Sometimes the simplest questions can be the most telling. Although happiness is subjective and manifests itself differently in each person, answers to this question can help you identify areas (perhaps something you haven’t addressed in another question) that affect how happy, and engaged, employees feel at work.
One study found that employees are nearly five times more likely to feel empowered when they feel their voice is heard at work. Providing employees with an outlet for making specific suggestions empowers employees and helps them see how their input influences the workplace around them.
If you want to accurately measure engagement levels, an employee engagement survey is a great place to start. Enjoy using our free template to gain powerful insights into what drives employee engagement and impacts the overall employee experience.
The following are some of the best practices that we’ve seen companies use when implementing an employee engagement questionnaire. From privacy to follow-up, you’ll want to use these three tips.
When properly executed, a staff engagement survey should give employees an anonymous, trusted space to voice their concerns at a company.
This requires giving your staff a physical place that is quiet and private while they fill out the survey questionnaire. It also means that they should be able to submit their survey responses with anonymity - no attached names, email addresses, or other personal details.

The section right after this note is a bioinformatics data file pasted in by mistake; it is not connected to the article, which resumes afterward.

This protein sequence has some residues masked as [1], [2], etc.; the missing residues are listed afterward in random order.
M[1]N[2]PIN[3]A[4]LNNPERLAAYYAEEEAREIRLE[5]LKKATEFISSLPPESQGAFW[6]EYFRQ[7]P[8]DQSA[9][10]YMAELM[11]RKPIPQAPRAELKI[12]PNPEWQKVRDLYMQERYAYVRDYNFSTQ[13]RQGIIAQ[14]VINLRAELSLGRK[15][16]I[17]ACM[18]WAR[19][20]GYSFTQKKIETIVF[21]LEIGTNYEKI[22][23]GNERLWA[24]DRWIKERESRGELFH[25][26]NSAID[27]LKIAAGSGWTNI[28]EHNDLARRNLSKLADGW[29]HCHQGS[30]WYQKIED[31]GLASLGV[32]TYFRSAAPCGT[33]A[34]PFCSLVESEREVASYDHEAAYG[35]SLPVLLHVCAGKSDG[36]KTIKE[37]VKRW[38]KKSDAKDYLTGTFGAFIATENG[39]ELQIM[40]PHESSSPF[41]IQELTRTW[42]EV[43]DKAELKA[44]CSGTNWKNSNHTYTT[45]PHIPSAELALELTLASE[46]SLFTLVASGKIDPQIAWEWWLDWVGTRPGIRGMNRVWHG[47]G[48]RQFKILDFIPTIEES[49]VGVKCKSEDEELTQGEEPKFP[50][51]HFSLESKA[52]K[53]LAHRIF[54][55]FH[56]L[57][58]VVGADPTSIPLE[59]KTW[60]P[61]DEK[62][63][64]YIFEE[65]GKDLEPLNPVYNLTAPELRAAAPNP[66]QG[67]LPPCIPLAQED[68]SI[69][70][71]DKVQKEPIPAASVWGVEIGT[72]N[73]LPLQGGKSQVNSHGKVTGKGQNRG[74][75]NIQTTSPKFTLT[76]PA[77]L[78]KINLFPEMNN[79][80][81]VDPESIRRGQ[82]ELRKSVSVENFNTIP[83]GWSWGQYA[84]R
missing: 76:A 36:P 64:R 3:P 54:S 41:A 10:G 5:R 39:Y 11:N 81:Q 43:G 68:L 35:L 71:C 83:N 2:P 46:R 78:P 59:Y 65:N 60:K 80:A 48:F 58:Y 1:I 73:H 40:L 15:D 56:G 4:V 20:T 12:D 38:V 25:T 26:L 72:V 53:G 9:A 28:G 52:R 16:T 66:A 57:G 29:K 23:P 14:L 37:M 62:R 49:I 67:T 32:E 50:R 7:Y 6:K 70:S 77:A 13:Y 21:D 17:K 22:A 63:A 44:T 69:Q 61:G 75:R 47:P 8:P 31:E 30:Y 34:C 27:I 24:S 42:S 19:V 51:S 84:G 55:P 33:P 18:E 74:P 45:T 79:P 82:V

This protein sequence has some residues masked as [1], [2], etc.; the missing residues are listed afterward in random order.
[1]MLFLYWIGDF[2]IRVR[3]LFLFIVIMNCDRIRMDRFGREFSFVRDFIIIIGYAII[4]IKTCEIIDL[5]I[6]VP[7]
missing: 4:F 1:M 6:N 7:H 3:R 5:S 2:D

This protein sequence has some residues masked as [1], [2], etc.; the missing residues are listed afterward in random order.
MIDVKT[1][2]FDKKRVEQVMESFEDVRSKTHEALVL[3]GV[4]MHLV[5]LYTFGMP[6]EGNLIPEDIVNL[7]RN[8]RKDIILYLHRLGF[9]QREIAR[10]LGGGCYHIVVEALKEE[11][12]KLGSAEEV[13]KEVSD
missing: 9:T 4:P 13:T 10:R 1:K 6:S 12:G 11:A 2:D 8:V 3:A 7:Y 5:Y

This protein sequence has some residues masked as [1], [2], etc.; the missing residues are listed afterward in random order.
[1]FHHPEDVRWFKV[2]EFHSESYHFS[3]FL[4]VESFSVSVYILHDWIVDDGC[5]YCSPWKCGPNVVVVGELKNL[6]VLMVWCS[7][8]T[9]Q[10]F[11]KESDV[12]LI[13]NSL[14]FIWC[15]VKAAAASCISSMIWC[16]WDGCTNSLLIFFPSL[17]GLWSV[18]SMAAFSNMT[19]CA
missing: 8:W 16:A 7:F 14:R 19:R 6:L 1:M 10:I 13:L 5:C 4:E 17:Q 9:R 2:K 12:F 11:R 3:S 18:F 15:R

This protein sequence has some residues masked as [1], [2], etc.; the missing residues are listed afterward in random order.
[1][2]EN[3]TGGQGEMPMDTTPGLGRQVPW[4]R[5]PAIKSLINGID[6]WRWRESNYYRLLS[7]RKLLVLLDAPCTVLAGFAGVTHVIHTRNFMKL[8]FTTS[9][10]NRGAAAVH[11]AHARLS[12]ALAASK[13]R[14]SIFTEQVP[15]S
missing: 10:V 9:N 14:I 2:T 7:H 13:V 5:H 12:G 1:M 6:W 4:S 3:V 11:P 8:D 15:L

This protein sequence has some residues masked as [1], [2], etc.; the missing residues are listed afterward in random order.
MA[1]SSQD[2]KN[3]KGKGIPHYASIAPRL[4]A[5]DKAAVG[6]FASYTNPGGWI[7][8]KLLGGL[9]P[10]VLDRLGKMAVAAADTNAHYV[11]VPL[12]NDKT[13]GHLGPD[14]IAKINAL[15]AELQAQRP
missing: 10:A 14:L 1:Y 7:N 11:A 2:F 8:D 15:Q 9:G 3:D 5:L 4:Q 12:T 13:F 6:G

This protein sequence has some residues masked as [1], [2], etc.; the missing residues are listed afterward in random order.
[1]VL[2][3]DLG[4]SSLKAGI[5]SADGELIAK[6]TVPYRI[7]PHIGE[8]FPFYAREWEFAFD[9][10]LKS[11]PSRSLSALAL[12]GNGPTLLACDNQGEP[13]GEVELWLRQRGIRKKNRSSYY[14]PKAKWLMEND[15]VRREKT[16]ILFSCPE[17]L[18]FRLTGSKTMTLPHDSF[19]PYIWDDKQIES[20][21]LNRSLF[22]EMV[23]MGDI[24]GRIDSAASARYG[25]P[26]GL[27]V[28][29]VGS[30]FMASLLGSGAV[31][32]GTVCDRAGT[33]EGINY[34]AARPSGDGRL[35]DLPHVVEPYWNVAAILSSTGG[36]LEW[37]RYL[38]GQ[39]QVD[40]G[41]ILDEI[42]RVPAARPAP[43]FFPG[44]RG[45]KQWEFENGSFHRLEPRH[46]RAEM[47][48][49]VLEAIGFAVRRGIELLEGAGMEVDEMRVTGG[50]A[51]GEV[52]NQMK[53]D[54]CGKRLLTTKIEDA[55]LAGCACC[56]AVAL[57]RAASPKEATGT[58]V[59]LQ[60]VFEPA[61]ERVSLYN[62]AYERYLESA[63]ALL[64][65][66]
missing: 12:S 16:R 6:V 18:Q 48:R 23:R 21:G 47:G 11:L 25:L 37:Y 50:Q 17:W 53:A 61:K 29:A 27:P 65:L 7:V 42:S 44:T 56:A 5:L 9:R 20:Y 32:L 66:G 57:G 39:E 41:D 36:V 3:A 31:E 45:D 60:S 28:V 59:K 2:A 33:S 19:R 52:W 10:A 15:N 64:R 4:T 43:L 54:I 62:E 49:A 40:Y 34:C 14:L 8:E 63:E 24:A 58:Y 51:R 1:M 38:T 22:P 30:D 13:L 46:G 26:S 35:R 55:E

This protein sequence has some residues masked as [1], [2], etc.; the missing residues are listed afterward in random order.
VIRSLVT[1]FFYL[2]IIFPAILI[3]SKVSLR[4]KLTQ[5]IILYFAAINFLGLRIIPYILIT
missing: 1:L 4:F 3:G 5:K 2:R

You’ll want to follow up with employees that participated in the survey so that employees know they were heard and their time was not wasted. By following up, you’ll be acknowledging your appreciation for their valuable input. It can be helpful to signal that you have read through some of the results in your initial follow-up to demonstrate that you’re invested in the feedback you’re gathering.
Once you’ve gathered all the results and bucketed them into categories, try creating a simple, visually appealing way to share aggregate survey data back to your employees. This will give them an idea of how their coworkers responded to the survey, demonstrate your continued efforts to analyze the data, and continue making your staff feel heard.
Once the survey results are in and management has had time to review all of the responses, an action plan should be created to ensure that employees understand that there are practical steps being taken to solve company-wide issues.
Employees will then have the ability to assess the effectiveness of those actions prior to the next engagement survey.
On a scale of 1-5, where 1 is “none/never/not at all” and 5 is ”a lot/all the time/extremely,” please answer the following questions:
How well do you understand our company’s mission and values?
How likely are you to recommend the company as a great place to work?
How well do company leaders communicate the company’s strategy and goals?
To what degree are company leaders trustworthy?
How supportive is your manager?
How well do members of your team communicate and collaborate?
To what extent do you have the tools and resources you need to be successful in the company?
How often do you have opportunities to learn and grow in the company?
Are you happy here? Why or why not?
If you could give company leaders advice about what changes or improvements to make, what would it be?
For more helpful templates and employee engagement information check out some of our other helpful articles.